As a result of this finding of fraud, the court imposed a judgment in favor of the O’Briens reversing their deed of title to Cleveland and awarding them damages in the amount of the increased indebtedness on their home, approximately $117,000.

The court planned to hold a separate hearing to determine whether punitive damages should also be imposed against Cleveland.

The court went further to determine that Cleveland’s conduct in this matter also constituted an unconscionable commercial practice under the New Jersey Consumer Fraud Act.

As a result of Cleveland’s violation, the court imposed a judgment reversing the title transfer and imposing treble damages of $350,000 — triple the $117,000 — plus reasonable attorney fees to be paid by Cleveland to the O’Briens, as provided in the Act.

Additionally, the court determined that, because the transaction was a consumer credit transaction, the $100,000 in equity that Cleveland stripped from the O’Briens’ property and the buyback provisions (which would have required the O’Briens to pay Cleveland $95,000 to repurchase the property even if they did so one day following the original transfer of title) rendered the transaction a high-interest transaction under the Truth in Lending Act (TILA).

Cleveland failed to make the required disclosures under TILA and the loan terms themselves were prohibited under TILA, so the transaction was also rescinded under TILA and statutory damages of $240,875 — the actual amount of fees charged and equity stripped, plus a $2,000 statutory damage for nondisclosure — were imposed.

Finally, the court also found that Cleveland’s conduct violated the New Jersey Home Ownership Security Act (HOSA) by imposing excessive late fees under the lease-buyback agreement.

The court imposed statutory damages against Cleveland in the amount of all finance charges under the loan plus 10 percent, totaling nearly $294,000, and declared that it would return to the matter of assessing the award of attorney fees and punitive damages under HOSA at another hearing.  

The court then turned its attention to the O’Briens’ claims against William Gahwyler, Cleveland’s closing attorney. The O’Briens’ legal malpractice claims were rejected on grounds that Gahwyler did not actually have an attorney-client relationship with them.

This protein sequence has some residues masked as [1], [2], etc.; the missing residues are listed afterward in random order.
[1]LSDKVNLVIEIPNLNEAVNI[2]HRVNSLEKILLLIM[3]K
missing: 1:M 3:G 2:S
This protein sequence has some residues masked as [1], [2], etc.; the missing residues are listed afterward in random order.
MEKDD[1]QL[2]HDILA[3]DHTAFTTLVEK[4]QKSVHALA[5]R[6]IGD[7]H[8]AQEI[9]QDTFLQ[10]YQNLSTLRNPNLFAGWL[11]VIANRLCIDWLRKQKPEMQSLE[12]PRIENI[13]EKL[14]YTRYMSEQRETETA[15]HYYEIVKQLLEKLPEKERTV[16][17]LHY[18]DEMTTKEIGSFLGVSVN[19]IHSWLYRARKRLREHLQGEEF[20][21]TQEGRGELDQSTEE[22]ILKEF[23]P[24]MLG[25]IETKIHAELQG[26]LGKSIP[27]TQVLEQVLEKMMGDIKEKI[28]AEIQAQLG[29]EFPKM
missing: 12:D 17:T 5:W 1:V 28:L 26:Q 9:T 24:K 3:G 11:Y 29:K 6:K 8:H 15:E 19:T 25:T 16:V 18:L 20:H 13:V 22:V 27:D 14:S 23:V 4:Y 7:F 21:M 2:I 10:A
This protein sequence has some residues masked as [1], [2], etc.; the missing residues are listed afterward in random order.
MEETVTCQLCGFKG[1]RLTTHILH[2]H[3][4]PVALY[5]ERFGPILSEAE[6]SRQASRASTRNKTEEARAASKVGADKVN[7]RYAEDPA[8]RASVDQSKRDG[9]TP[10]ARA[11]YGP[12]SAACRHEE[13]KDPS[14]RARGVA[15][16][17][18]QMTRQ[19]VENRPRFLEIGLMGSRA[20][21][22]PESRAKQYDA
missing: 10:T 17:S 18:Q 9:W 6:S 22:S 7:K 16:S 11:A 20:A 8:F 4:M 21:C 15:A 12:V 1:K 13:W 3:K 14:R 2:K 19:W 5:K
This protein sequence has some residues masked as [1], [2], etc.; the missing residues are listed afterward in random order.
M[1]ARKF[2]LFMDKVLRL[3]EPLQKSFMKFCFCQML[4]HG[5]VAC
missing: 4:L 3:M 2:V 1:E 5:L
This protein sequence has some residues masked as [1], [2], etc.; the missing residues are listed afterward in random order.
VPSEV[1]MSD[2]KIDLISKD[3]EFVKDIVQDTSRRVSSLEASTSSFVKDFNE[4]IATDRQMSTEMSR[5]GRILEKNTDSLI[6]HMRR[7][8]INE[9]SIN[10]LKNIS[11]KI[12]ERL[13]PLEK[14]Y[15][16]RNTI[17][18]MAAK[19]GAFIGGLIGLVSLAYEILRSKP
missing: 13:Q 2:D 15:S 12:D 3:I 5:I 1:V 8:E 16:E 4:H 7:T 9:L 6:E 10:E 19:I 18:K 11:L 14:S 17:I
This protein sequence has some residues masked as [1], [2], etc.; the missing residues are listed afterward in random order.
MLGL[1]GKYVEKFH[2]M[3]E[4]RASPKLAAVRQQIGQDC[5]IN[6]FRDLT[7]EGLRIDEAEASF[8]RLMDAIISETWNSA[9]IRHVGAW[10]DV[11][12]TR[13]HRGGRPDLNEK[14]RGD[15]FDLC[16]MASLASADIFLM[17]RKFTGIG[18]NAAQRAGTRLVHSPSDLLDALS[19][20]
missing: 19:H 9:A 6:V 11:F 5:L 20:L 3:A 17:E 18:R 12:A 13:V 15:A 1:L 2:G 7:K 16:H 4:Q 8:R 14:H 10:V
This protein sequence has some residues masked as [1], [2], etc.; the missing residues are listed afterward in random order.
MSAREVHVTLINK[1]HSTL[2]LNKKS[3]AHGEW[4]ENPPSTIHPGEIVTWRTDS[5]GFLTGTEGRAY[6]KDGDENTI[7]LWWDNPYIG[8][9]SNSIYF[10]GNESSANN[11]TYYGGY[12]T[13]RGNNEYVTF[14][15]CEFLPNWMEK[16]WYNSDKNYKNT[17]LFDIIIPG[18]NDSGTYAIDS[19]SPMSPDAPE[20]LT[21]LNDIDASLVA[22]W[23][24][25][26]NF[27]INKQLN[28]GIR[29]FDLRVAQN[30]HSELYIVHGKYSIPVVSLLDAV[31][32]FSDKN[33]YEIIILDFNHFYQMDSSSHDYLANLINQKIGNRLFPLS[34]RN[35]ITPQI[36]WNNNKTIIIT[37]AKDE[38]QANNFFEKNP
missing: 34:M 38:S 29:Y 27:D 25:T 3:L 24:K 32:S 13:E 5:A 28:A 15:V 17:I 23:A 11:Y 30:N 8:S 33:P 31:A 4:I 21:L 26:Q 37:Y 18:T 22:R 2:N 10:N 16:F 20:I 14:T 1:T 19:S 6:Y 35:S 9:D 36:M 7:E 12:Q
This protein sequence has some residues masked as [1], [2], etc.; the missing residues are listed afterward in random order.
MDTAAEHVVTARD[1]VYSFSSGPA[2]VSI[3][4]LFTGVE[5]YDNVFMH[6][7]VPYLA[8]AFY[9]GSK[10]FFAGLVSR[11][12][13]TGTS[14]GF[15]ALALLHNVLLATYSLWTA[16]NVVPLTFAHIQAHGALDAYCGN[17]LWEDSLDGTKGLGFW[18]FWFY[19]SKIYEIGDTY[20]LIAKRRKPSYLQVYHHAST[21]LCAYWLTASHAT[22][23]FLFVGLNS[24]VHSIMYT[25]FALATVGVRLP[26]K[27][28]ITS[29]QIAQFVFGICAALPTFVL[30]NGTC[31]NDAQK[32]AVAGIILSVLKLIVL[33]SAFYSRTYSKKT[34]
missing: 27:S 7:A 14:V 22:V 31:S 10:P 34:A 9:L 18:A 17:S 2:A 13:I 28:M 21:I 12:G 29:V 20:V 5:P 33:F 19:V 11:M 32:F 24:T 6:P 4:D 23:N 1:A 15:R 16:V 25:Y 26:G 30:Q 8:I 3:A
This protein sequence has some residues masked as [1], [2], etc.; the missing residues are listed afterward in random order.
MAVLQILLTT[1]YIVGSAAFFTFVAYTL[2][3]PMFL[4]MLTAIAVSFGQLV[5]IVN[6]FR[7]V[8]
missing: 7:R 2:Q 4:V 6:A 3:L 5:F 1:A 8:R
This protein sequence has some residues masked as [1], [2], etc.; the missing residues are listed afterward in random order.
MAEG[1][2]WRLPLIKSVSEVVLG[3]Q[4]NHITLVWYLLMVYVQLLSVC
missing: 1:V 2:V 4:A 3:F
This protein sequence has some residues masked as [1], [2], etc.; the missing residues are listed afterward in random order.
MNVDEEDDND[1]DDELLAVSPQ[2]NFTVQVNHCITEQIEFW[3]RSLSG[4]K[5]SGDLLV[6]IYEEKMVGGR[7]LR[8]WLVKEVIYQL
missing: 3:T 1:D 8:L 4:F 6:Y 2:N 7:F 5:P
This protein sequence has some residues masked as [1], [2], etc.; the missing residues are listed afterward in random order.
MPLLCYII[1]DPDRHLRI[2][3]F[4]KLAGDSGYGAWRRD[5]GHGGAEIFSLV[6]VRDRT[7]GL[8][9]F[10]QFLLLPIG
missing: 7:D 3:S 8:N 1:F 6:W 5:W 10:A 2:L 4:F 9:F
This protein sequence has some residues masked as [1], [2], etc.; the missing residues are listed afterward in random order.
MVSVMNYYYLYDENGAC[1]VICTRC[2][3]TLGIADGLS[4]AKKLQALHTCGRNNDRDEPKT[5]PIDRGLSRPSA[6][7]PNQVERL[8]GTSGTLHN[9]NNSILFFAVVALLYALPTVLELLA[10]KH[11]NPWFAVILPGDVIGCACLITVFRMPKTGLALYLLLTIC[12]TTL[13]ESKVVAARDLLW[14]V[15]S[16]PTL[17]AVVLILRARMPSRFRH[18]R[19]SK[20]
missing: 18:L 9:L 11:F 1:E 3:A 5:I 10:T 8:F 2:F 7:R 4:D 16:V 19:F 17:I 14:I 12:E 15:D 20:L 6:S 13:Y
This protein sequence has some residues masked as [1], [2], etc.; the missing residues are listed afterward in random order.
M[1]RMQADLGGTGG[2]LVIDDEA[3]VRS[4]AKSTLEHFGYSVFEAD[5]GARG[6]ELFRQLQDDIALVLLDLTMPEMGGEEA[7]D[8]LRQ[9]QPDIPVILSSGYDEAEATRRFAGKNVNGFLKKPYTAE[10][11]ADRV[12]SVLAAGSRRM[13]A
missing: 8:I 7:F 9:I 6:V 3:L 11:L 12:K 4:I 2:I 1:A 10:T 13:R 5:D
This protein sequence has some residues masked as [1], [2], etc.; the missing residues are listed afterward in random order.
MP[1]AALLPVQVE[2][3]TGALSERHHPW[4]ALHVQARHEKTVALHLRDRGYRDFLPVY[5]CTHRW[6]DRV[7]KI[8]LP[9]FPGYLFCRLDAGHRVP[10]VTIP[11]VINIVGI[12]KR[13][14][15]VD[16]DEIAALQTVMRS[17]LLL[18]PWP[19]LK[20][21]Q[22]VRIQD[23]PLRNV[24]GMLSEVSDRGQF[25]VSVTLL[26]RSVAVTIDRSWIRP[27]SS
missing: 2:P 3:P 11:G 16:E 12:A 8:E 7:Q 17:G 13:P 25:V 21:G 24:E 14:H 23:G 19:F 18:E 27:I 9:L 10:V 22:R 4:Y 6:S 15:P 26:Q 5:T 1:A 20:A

However, given that Gahwyler’s cooperation with Cleveland’s fraud was necessary for Cleveland to pull off the fraud (because the new lender required a closing attorney’s participation in the transaction and because Gahwyler prepared the fraudulent closing documents and statements), Gahwyler’s ethical duty was to refuse to participate in this fraud.

Gahwyler’s breach of his ethical duties and participation in Cleveland’s misdeeds proximately caused the O’Briens’ damages in the amount of the increased debt on their house. Accordingly, the court ordered a judgment in favor of the O’Briens against Gahwyler for $117,000.

Further, because Gahwyler’s complicity was required for Cleveland to violate the various state and federal consumer protection laws, Gahwyler was found liable for civil conspiracy against the O’Briens, and was ordered to be jointly and severally liable for all damages that Cleveland was ordered to pay.

Before concluding, the court also found that Cleveland had breached the contractual agreement he had signed at closing agreeing to pay $46,000 toward the O’Briens’ bankruptcy account, and ordered him to pay them $46,000 in damages, plus interest, from this breach of contract.

To sum, the court found that Cleveland’s foreclosure rescue and equity stripping scheme was fraudulent and violated the New Jersey Consumer Fraud Act, the federal Truth in Lending Act, and the New Jersey Home Ownership Security Act, as well as breaching his contract with the O’Briens.

As a New Jersey attorney, the court explained, Gahwyler should have refused to participate in Cleveland’s fraud; because he did not, he was jointly and severally liable for all damages arising from this lengthy list of Cleveland’s violations.